The University of Vermont hosted a three-day retreat for students who “self-identify as white” — whatever the hell that means — to deal with their terrible, horrible, no-good-very-bad privilege.
The retreat, titled “Examining White Privilege: A Retreat for Undergraduate Students Who Self-Identify as White,” ran from November 13–15.
The point of the event, according to the school’s official website, was to give students “the opportunity” to “conceptualize and articulate whiteness from a personal and systemic lens” (Ooooh! Them’s some smart words!) and “recognize and understand white privilege from an individual experience.”
“We will explore questions like: What does it mean to be white? How does whiteness impact you?” the website states.
The public (read: taxpayer-funded) university covered all costs for the students who attended.
Lest you think that something like this would be a waste of money, the website also included some pretty damn inspiring testimonials from students who had attended this retreat before.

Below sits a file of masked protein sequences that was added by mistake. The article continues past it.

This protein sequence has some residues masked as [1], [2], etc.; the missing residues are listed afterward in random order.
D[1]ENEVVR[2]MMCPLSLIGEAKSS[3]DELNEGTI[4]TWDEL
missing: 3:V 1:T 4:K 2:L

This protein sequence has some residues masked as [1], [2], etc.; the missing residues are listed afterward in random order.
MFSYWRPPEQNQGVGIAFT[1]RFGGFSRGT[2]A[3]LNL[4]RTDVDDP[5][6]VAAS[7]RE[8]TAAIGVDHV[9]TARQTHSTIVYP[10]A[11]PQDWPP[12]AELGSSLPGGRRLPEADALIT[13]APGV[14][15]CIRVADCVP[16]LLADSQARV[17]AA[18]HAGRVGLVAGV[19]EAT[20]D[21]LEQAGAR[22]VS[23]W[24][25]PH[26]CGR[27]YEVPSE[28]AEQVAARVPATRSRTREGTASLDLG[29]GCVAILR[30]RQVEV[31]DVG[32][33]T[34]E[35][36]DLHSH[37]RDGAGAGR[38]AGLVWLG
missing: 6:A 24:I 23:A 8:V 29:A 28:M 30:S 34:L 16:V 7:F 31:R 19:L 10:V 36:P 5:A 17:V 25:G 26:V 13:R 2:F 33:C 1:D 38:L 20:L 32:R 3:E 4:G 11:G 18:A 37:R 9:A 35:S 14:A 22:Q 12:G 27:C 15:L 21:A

#share#For example: 2015 graduate Cora Churchill gushed that “it provided a safe space to learn about yourself and others and how we experience and understand privilege and systems of oppression.”
(There is no doubt in my mind that getting to be in this “safe space” has proven to be what’s helped her most since her graduation, particularly in terms of finding a job.)
#related#Other students said that they were so glad they went because it finally gave them the chance to talk about how they were white:
“EWPR was a great opportunity to talk about an identity that I had not previously felt equipped to comfortably discuss,” sophomore Abby Freas said.
In any case, the students who chose to “self-identify as white” in order to attend were very brave ones indeed. After all, “white” is about the worst damn thing a person can be.
The retreat was originally reported on by Campus Reform.
— Katherine Timpf is a reporter for National Review.